Dr. Peter John Kershaw

Independent Consultant - Marine environmental protection

Research interests

Marine radioactivity

From 1980 to the mid-1990s my main focus was on various aspects of radioactive waste disposal to the ocean. This included a large international project on low-level radioactive disposal on the ocean floor, with a particular focus on the NE Atlantic dumpsite. In addition, a significant effort was applied to investigating the fate of radionuclides discharged from the Sellafield nuclear fuel reprocessing site into the Irish Sea. In both cases use was made of natural and artificial tracers to quantify sediment processes in the seabed and sediment-water column exchanges. A particular interest was the use of radio-tracers to quantify the nature and rate of sediment mixing by burrowing organisms (bioturbation), and investigate the behaviour of poorly understood organisms such as Maxmulleria lankesteri, an Echiuran. Artificial radionuclides released from European reprocessing facilities provided excellent tracers of long-range surface ocean circulation, including the dynamics of coastal and shelf currents, biologically mediated vertical transport in the water column and longer-term deep water dynamics.

In the early 1990s the international community became aware of the practises of the former USSR in dumping substantial quantities of radioactive waste, including high-level material, in the Kara Sea and eastern Barents Sea. I became involved in the assessment of the consequences as part of the international effort, coordinated by the IAEA. In part, this was because of the need to account for the presence of radiocaesium in the area transported from the Sellafield site.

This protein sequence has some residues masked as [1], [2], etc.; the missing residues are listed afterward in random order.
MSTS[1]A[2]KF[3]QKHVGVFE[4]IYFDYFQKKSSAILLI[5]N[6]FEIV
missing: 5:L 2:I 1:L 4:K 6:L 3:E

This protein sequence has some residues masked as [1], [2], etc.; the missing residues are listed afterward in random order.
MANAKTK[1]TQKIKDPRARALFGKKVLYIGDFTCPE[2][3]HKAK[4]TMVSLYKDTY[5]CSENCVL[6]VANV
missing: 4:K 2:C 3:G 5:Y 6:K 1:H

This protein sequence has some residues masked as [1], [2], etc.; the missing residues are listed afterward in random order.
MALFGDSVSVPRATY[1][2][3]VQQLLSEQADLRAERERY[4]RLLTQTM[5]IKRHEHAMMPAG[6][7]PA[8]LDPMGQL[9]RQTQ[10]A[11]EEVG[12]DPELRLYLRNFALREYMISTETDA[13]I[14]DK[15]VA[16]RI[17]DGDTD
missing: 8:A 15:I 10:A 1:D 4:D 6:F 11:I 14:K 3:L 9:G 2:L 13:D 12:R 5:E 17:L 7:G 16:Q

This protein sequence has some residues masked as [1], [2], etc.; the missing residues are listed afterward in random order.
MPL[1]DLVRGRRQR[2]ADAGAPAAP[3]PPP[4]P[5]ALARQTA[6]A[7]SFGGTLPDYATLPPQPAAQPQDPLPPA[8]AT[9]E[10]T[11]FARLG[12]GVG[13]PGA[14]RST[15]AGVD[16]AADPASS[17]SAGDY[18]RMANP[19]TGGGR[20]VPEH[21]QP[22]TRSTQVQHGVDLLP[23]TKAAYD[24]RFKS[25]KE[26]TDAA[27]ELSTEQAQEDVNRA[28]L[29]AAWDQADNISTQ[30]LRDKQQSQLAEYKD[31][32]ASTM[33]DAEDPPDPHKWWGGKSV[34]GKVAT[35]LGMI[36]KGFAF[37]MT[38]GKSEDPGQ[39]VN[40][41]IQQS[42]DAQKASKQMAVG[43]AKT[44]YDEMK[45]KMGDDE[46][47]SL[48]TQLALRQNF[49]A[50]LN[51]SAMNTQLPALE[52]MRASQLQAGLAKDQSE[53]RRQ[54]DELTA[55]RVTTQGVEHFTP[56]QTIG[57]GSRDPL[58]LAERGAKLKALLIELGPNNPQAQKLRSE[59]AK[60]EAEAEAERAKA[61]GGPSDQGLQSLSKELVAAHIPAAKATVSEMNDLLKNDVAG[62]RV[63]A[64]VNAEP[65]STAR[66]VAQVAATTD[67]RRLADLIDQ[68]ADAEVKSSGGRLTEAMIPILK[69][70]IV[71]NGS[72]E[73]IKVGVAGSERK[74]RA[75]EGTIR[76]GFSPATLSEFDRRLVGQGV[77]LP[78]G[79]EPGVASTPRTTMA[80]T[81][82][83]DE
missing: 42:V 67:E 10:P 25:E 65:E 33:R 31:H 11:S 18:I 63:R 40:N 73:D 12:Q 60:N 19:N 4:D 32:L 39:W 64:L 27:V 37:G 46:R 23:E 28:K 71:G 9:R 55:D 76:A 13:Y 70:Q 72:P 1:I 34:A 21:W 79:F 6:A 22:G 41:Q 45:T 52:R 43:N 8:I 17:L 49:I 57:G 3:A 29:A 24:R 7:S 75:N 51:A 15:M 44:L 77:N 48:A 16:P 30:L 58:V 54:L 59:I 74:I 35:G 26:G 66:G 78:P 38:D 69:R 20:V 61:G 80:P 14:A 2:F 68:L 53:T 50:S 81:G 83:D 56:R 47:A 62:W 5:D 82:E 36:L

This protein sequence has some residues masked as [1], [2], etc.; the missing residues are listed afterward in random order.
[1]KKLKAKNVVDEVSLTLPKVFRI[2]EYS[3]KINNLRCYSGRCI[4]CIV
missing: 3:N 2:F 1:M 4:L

I led a research group for several years looking at several aspects of radioecology, including: biological uptake of radionuclides at a whole organism, organ and cellular level; the effects of radiation on reproductive success in fish; and, biogeochemical processes in the seabed and their impact on radionuclide behaviour

The experience gained in these formative years remains relevant today, for instance in the case of accidental loses (e.g. Komsomelets submarine), accidental discharges (e.g. Fukushima) and of assessments in connection with planned new nuclear build. Within the UK there remains a legacy of environmental contamination from past practises. This includes the relatively recent discovery of radioactive particles in the eastern Irish Sea, triggering renewed research interest and risk assessment.

Non-radioactive contaminants

I have worked with colleagues on many aspects of environmental contamination due to heavy metals, tributyl tin (TBT) and persistent bioaccumulating and toxic compounds (PBTs). This included defining appropriate 'background levels' for heavy metals, in relation to dumping dredged harbour sediments, and advising on a programme to 'cap' highly contaminated sediments offshore, dredged from a historically heavily industrialised and pollution estuary.

TBT was used extensively as an effective anti-fouling treatment on ships' hulls. Unfortunately it caused significant imposex changes in some species of invertebrates. I helped to develop a Bayesian Belief Network model which allowed the potential effects of TBT to be assessed under a series of socio-economic scenarios. It was then used to predict the recovery period once the TBT ban had been introduced. This demonstrated the utility of the BBN approach in allowing an ecological response to be linked directly with social and economic drivers, and potential management mitigation measures.